Social marketing advertising has often utilised shock and fear based campaigns that contain frightening images, unsafe or illegal behaviour as well as violent and distressing images. To coincide with their use, there have also questions raised regarding the ethicality and acceptability of these types of appeals. Results from this pilot study support previous focus group findings, that members of the community have a teleological view of such issues in a social marketing context with a positive outcome justifying the means utilised to achieve it. All advertising whether it be commercial or social marketing, should maintain a level of ethical responsibility to ensure that campaigns are in line with evidence based community standards. This however can only occur when there is a relevant and well defined Code of Ethics to guide and uphold standards in relation to both commercial and social marketing advertising.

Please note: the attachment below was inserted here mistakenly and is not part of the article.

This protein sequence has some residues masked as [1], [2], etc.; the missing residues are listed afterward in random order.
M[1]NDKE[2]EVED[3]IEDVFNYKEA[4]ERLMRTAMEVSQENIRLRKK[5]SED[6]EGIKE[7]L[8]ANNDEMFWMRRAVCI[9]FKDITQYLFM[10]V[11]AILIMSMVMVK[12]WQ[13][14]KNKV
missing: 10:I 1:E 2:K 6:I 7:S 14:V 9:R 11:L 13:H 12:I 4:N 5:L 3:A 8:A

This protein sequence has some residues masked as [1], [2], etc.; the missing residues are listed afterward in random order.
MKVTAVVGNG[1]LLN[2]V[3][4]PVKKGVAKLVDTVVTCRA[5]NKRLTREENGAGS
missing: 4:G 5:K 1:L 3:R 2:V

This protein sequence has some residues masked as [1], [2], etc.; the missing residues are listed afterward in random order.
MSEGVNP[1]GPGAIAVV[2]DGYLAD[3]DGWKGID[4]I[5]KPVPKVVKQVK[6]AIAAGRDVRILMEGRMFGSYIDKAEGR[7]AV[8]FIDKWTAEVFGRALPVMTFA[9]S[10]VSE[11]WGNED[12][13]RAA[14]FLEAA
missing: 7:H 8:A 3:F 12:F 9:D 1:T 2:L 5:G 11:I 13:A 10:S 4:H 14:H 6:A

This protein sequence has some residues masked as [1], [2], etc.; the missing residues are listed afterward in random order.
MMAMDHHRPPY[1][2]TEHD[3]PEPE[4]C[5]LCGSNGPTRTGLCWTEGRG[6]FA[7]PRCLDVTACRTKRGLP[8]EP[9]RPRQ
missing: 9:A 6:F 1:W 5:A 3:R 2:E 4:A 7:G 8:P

Van Putten, K. and Jones, Sandra C., "It Depends on the Context: Community Views on the Use of Shock and Fear in Commercial and Social Marketing" (2008). Partnerships, Proof and Practice - International Nonprofit and Social Marketing Conference 2008 - Proceedings. Paper 17.